Monday, May 12, 2008

Michigan Will Vote

In what is the clearest acknowledgement by Barack Obama of his deep troubles in the general election, the Senator has begun actively campaigning in a state that he has stridently sought to disenfranchise:
Democratic presidential candidate Barack Obama will visit Michigan on Wednesday -- his first visit to the state since last July.

The Obama campaign announced today that the Illinois senator will make two stops, in Macomb County and in Grand Rapids. More details on the trip are expected later today.

Obama has refrained from campaigning in Michigan because of a dispute over Michigan's Jan. 15 primary, which violated Democratic Party laws. He also removed his name from the ballot for the primary.
In other words, Obama caved in on his promise because he's about to get a mud hole stomped in his campaign tomorrow in West Virginia and he has to make some inroads in the "bitter white vote".

Obama has also announced campaign swings through Florida.

Now, granted, he's all but sewed up the nomination and really has no choice but to start mending fences, but I wonder how he's going to handle the enormous heat regarding his vehement opposition to seating any delegation to the convention floor in these states?

"Sorry, I don't think we need more bitter white folks in the Democratic party"? "Um, well, you people don't count"? "I wanted to seat you before I didn't want to"?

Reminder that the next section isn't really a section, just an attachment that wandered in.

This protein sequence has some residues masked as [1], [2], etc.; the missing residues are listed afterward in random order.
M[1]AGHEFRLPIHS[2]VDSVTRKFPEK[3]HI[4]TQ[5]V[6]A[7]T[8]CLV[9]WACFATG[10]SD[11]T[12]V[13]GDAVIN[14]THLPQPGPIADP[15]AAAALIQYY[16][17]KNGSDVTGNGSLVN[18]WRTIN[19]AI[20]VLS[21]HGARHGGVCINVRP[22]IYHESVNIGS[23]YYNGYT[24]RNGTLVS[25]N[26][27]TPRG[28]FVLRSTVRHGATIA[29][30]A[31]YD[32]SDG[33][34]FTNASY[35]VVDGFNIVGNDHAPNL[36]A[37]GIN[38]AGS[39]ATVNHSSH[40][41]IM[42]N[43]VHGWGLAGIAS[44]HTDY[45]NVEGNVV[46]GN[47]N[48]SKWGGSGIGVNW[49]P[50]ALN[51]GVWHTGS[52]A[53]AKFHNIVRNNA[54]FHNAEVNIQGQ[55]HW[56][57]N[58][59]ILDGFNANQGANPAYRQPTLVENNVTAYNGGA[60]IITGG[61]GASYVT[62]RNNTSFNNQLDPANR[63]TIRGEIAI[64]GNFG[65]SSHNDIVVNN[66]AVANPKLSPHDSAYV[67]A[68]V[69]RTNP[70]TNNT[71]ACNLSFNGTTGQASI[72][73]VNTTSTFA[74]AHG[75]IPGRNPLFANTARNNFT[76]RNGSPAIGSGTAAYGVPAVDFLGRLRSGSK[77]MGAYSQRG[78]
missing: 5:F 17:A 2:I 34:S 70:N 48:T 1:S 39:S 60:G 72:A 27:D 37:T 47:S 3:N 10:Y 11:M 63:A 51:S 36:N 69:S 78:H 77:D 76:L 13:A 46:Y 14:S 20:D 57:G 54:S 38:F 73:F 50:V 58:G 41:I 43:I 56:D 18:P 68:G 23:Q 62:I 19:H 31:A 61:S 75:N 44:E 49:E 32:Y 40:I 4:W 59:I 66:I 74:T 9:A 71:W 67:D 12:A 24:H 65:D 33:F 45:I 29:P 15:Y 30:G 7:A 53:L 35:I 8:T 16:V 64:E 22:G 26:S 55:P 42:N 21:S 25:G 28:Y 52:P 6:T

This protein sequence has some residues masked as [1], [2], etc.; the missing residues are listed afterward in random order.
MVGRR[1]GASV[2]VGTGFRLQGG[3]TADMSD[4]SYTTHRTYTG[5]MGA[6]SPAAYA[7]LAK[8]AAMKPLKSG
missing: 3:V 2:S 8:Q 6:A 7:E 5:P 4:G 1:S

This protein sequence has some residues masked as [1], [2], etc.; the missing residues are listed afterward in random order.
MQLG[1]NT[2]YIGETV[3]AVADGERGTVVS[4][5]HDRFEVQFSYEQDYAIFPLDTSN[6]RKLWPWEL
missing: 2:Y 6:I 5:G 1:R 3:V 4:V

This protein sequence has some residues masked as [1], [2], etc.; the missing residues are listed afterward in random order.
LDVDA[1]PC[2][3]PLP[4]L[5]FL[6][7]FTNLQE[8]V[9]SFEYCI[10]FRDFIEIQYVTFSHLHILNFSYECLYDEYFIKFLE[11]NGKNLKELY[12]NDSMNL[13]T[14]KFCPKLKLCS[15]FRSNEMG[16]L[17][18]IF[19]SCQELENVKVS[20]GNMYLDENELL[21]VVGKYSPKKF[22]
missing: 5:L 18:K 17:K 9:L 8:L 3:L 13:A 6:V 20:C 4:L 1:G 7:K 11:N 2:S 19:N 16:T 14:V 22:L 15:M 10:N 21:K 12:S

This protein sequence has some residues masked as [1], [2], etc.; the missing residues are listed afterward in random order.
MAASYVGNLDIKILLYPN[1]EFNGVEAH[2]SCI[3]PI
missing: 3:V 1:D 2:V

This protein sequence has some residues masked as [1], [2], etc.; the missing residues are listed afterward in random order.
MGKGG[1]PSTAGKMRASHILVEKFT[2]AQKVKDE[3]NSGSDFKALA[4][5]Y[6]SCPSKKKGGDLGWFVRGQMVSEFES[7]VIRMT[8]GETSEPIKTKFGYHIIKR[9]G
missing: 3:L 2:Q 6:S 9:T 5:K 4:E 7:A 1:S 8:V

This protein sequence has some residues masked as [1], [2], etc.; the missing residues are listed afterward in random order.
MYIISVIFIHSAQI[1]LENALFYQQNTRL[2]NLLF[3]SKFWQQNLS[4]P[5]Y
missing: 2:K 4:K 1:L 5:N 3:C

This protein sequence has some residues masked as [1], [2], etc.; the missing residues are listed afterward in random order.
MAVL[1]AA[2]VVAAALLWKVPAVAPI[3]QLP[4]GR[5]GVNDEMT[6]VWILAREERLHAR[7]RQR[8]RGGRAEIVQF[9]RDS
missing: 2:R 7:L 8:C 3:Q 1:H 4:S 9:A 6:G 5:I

A preview of the rules fight on the convention floor, headed by Clinton capaign strategist (and the guy who wrote those rules) Harold Ickes was unveiled over the weekend:
The campaign "certainly might" accept a compromise that seats half the states' delegates, based on their disputed January primaries, said Clinton campaign chairman Terry McAuliffe. A former chair of the Democratic National Committee, McAuliffe made the case that the DNC should only have penalized the states half their delegations, as Republicans did when Michigan and Florida violated both parties' rules on scheduling primaries.

"The rule is 50 percent," McAuliffe said on NBC's "Meet the Press." "Had they done that, we wouldn't be having this discussion."

Another Clinton aide, chief spokesman Howard Wolfson, repeated on Sunday the campaign's new position that clinching the nomination requires 2,209 delegates -- the total including Michigan and Florida. The party and the Obama campaign set the magic number at 2,025, excluding the two disputed states.
A number Obama cannot possibly achieve, even if he wipes up the superdelegate map going forward.

Meaning the vote would go to a second round, and Clinton makes her case in front of the convention about how Obama's early victories needed to be revisited anyway, given the revelations of his blatant elitism and anti-patriotism towards the base of the party that skewed to the right to take back the House and Senate in 2006.

It's a long shot, to be sure, but I'm always reminded of Al Gore in 2000 and how angry all of us got at him for not fighting it until the bitter end, caving in simply because it was "the right thing to do."

He was wrong, and so would Hillary be if she dropped out.